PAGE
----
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Every so often an idea comes along that transforms our understanding of how the world works. Michael Heller has discovered a market dynamic that no one knew existed. Usually, private ownership creates wealth, but too much ownership has the opposite effect--it creates gridlock. When too many people own pieces of one thing, whether a physical or intellectual resource, cooperation breaks down, wealth disappears, and everybody loses. Heller's paradox is at the center of "The Gridlock Economy." Today's leading edge of innovation--in high tech, biomedicine, music, film, real estate--requires the assembly of separately owned resources. But gridlock is blocking economic growth all along the wealth creation frontier.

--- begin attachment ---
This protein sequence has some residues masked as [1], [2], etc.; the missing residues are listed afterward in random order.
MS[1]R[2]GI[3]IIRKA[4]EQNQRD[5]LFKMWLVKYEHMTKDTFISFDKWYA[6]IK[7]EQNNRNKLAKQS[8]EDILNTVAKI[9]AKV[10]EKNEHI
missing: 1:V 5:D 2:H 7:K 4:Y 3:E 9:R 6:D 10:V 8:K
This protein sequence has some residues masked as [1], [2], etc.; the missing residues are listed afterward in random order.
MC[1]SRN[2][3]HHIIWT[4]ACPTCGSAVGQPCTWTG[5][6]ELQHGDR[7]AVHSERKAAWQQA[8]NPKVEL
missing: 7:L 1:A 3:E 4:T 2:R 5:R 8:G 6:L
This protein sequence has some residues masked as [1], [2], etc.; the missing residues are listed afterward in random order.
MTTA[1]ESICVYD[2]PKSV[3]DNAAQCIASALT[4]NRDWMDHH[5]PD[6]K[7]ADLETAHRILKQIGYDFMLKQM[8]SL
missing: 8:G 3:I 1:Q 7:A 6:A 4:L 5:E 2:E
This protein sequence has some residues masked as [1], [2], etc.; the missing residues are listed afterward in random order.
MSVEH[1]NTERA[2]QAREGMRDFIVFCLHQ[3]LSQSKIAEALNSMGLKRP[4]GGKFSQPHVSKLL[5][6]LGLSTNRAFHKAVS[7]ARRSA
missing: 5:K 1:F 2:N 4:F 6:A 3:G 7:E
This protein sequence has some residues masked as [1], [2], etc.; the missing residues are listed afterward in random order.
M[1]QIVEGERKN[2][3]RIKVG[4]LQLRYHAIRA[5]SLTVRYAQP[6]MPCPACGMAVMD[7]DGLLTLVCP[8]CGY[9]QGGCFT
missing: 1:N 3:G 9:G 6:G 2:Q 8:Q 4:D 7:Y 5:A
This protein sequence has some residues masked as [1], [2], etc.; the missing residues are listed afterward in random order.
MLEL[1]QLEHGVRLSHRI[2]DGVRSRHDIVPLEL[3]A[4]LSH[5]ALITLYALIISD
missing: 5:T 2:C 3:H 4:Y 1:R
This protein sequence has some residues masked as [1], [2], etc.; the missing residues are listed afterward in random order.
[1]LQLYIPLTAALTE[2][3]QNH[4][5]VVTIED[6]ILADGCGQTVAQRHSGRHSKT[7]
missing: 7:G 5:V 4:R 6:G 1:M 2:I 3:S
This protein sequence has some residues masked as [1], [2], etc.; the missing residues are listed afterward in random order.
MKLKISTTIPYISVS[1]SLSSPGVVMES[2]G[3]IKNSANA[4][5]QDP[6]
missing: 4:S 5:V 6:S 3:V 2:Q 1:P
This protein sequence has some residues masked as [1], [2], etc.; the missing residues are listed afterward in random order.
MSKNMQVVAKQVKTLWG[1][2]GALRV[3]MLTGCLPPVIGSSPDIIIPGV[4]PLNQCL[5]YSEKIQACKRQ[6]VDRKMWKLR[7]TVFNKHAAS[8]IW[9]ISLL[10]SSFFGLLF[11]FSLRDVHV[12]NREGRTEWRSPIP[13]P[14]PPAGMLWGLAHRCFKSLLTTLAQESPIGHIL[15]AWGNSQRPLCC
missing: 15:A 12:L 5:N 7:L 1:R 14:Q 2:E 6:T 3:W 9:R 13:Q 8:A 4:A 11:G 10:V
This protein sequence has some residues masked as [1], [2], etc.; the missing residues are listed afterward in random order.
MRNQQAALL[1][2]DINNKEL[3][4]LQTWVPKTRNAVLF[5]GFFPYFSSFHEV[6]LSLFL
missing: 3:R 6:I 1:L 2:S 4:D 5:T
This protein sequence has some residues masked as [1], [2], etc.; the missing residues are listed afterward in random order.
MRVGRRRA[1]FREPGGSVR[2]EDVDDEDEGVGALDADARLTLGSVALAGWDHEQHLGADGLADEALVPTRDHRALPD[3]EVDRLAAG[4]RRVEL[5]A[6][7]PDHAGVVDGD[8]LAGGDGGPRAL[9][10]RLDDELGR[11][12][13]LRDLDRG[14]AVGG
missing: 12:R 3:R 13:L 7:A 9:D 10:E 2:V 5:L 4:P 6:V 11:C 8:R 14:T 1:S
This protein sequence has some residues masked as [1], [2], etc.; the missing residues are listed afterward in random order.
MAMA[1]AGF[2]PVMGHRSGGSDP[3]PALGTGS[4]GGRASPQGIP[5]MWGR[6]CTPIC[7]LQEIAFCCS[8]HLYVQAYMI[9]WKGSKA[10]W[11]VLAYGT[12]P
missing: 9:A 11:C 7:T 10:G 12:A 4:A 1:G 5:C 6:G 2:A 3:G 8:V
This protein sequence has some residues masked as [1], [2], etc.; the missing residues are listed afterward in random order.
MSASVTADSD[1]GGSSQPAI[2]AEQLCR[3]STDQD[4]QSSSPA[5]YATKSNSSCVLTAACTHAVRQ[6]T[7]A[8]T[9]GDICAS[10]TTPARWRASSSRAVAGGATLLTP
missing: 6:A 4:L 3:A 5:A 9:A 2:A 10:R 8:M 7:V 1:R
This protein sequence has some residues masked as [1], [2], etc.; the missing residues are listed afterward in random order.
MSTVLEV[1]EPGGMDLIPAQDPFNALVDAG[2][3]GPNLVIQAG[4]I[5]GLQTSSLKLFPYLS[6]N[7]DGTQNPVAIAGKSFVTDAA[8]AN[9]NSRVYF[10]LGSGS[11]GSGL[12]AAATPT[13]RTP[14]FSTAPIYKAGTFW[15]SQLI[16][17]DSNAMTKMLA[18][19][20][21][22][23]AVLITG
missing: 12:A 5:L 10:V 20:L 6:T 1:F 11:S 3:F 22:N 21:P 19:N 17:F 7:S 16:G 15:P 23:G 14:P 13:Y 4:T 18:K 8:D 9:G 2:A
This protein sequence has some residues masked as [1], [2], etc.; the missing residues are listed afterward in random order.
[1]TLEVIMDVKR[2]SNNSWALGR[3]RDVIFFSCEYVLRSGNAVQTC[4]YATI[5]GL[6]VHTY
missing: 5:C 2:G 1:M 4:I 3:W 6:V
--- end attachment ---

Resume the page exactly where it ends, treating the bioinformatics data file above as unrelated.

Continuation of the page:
A thousand scholars have applied and verified Heller's paradox. Now he takes readers on a lively tour of gridlock battlegrounds. Heller zips from medieval robber barons to modern-day broadcast spectrum squatters; from Mississippi courts selling African-American family farms to troubling New York City land confiscations; and from Chesapeake Bay oyster pirates to today's gene patent and music mash-up outlaws. Each tale offers insights into how to spot gridlock in operation and how we can overcome it.
"The Gridlock Economy" is a startling, accessible biography of an idea. Nothing is inevitable about gridlock. It results from choices we make about how to control the resources we value most. We can unlock the grid; this book shows us where to start.